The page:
Reaching the world’s most remote continent requires time and dedication, but the rewards are handsome for venturing out on this road less traveled. Cruises take place from late November to early March, circumnavigating the Antarctic Peninsula, visiting some of the world’s most jaw-dropping islands along the way.
Cruise ships cruise from southern Argentina through the Drake Passage

Antarctica — it’s a name that conjures up images of breathtaking glaciers, snow-blanketed mountains, bustling penguin colonies, sunbathing sea lions and an overall mystique of Earth’s final frontier. From icebergs hand-sculpted by Mother Nature, to all-encompassing, ethereal panoramas of white and blue, to charismatic wildlife that has adapted to life in this polar extreme, Antarctica is a stunningly beautiful place that never fails to impress.

Cruise ships set sail most often from Ushuaia in the southernmost reaches of Argentina. From there, they head south to brave the Drake Passage, the 500-mile-wide body of water that separates the tip of South America from Antarctica. In calmer patches, guests are encouraged to step outside and marvel at the seabirds and whales feasting on the fish of these nutrient-rich waters and to revel in the midnight sunset of the Antarctic summer. After a two-day journey, Antarctica’s exquisite islands begin to come into view.

A Zodiac approaches a glacier terminus near Cierva Cove

Icy Cierva Cove

The ice cathedrals of Cierva Cove are located on the west coast of Graham Land on the Antarctica Peninsula. The scenic bay is fed by ice from a continuously calving glacier face, and it’s best known for its close-up encounters with the spectacular ice that dominates the Antarctic experience. 

Pushing past growlers and ‘bergy bits, the boats glide round towering icebergs freshly tossed by the tide and grounded on the shallow shoreline. Avalanches are common along the ridgeline — listen for a sound like thunder—while with a splitting crack, chunks of ice smash from the glacier into the water below. However, one of the best experiences is when the driver cuts the zodiac engine. Listen closely and you can hear the unexpected crackle and fizz as oxygen that’s been trapped in ice for thousands of years finally escapes to the surface.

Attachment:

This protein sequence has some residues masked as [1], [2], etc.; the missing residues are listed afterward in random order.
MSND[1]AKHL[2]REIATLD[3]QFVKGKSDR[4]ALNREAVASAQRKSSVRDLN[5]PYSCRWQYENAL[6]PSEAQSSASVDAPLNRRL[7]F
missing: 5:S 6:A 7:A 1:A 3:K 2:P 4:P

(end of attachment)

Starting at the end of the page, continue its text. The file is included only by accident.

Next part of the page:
Icy mountains reflecting in the waters of Lemaire Channel

Photographic Lemaire Channel

Often referred to as the Kodak Gap because of its spectacular scenery, the Lemaire Channel is wedged between Booth Island and the Antarctic mainland. The passage is narrow — just 2,000 feet wide at one point — and the surrounding ice-encrusted mountains soar a thousand meters into the sky. Largely sheltered, the ensuing calm conditions and still waters create a reflective surface, offering wondrous photographic opportunities.

Making waves along the surface are Antarctica’s usual suspects: Humpbacks bubble up as they feed against the hull of ships, tails up as they dive; and orcas spyhop in the distance to check out vessels as they cruise past. Large wedges of sea ice carry flotillas of penguins and basking Weddell seals while occasionally, a pre-historic looking leopard seal can be spotted.

Many visit the grave of the heroic Sir Ernest Shackleton

Shackleton’s Elephant Island

Located in the South Shetland Islands, Elephant Island is one of Antarctica’s most historic landing sites. It was here that Ernest Shackleton and his crew made it ashore in April 1916 after their ship, Endurance, was crushed by ice in the Weddell Sea months earlier.

While Shackleton sailed to South Georgia with a small crew to raise the alarm, 22 crew members remained marooned at a spot they called Point Wild for 135 days, sheltering under two life rafts. Miraculously, all hands survived and Shackleton’s remarkable leadership saw him become a heroic figure in Antarctica’s golden age of exploration.

The world's southernmost post office is located in Port Lockroy

Historic Port Lockroy

If you want to send home a postcard from Antarctica, head to the post office at Port Lockroy. Located on Goudier Island, Port Lockroy was set up as a World War Two era base, with the post office later established to strengthen Britain’s territorial claim in Antarctica. After falling into disrepair, today Port Lockroy is run by the United Kingdom Antarctic Heritage Trust, who maintain the base as a museum and hand stamp each piece of mail sent from the base.

For visitors, however, the biggest attraction is the Post Office’s resident penguin colony of Gentoos. The penguins nest in, around, and occasionally on top of the post office building each season. UKATH staff undertake an official census each year of the local population to monitor numbers, and despite the consistent arrival of cruise ship passengers, the penguins are unruffled by their human visitors.

To plan your cruise adventure, contact your travel professional today.

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